Hibernian Supporters Limited (HSL) is widely expected to reject investment from American billionaire and AFC Bournemouth Chairman Bill Foley

The Scottish Football Association (SFA) approved a proposed stake in the Edinburgh-based football club from Foley and his Black Knight consortium, who are also the majority owners of AFC Bournemouth and the NHL’s Las Vegas Golden Knights

Foley is seeking a “meaningful stake” in Hibernian and despite his wishes, it is expected to be rejected by HSL as the group own a 15% stake in the Scottish Premier League  (SPL) club. 

This may be down to if Foley’s investment is backed by the Gordon Family – majority owners of Hibernian – then its stake in the club will subsidise. Foley’s investment, if approved by the majority owners, would grant him a 25% share of Hibernian. 

Foley confirmed his interest in acquiring a stake in the Scottish team last November on the Men In Blazers podcast, admitting he was “fascinated” by the SPL and has revealed aspirations to help Hibernian compete in European football. 

Whilst the Gordon Family have no intention of selling its majority stake, they have explored outside investment opportunities in the past. 

Addressing the potential Foley bid, HSL made a statement on its website regarding the vote that took place at its AGM last Thursday.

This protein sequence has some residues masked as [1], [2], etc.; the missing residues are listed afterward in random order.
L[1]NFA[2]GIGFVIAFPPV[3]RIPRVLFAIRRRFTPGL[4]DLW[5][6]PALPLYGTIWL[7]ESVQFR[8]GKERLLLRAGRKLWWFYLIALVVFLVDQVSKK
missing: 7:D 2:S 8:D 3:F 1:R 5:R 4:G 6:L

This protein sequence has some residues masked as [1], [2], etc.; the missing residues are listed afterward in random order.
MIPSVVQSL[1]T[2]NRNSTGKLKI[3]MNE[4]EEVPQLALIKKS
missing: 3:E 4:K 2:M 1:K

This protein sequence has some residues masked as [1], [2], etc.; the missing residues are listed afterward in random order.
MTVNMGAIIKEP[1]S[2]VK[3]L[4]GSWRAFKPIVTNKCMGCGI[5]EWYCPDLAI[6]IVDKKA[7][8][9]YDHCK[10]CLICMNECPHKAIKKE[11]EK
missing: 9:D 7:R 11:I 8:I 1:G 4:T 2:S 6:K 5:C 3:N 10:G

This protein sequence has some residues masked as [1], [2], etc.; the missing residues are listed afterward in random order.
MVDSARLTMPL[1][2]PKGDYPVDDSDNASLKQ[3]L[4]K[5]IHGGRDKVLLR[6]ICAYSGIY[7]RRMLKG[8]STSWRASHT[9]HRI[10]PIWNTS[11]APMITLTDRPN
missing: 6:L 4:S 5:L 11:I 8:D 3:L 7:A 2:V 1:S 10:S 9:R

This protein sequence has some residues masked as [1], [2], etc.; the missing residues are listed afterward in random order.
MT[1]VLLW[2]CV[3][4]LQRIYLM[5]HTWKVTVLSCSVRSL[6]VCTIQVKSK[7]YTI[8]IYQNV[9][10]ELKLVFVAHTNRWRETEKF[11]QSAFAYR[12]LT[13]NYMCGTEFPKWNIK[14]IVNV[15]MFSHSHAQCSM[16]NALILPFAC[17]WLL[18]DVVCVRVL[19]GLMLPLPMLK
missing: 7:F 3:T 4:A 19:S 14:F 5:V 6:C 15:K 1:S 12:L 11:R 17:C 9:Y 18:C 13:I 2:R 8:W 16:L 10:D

The statement read: “As a membership organisation it was necessary for us to act quickly following the club’s AGM notice to ensure members were given the opportunity to share their views with us in order to take instruction on how to vote at the club’s AGM on Tuesday 27th February.

“Given our obligation to give members 14 days’ notice ahead of our own AGM, we acted swiftly to organise a meeting and shared the associated documentation with all members as quickly as possible following the confirmation from the club.

“All members were supplied with the ability to vote in person, or by proxy, which matches exactly the options given to shareholders ahead of the club’s AGM.

“With two special resolutions to be put to shareholders requiring a 75% majority vote to pass, it was these two resolutions which were put to our members.”

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